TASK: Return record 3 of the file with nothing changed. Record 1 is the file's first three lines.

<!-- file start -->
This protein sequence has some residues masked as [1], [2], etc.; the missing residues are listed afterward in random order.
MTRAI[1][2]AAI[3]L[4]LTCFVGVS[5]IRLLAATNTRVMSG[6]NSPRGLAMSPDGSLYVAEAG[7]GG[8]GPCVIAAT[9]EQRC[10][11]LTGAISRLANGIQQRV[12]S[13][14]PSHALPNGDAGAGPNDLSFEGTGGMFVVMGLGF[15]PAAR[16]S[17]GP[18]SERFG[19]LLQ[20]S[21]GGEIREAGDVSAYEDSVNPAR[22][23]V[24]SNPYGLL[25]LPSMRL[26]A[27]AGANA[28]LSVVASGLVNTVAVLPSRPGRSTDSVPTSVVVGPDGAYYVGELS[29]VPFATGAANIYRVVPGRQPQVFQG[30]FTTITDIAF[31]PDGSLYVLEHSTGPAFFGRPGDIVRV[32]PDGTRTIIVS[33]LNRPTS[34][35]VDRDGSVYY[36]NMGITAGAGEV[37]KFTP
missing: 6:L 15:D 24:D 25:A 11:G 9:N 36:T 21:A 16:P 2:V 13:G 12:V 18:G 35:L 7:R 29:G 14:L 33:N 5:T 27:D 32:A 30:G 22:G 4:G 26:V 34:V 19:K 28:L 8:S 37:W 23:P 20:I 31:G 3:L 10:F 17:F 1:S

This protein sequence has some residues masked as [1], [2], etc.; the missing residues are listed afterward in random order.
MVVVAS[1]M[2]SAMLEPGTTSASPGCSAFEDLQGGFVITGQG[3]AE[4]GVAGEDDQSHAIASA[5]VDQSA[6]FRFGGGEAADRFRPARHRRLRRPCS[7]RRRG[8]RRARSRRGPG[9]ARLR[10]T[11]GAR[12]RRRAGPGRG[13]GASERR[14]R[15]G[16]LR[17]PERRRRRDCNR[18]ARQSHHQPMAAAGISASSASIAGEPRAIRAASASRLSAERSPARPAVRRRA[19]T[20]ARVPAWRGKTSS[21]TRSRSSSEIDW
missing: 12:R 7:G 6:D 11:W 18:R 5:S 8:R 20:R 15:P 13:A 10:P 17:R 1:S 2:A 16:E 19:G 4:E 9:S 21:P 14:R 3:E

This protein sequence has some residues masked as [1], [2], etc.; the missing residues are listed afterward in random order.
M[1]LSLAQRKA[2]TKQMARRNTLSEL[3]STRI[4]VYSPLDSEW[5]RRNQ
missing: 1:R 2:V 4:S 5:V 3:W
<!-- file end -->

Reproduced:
This protein sequence has some residues masked as [1], [2], etc.; the missing residues are listed afterward in random order.
M[1]LSLAQRKA[2]TKQMARRNTLSEL[3]STRI[4]VYSPLDSEW[5]RRNQ
missing: 1:R 2:V 4:S 5:V 3:W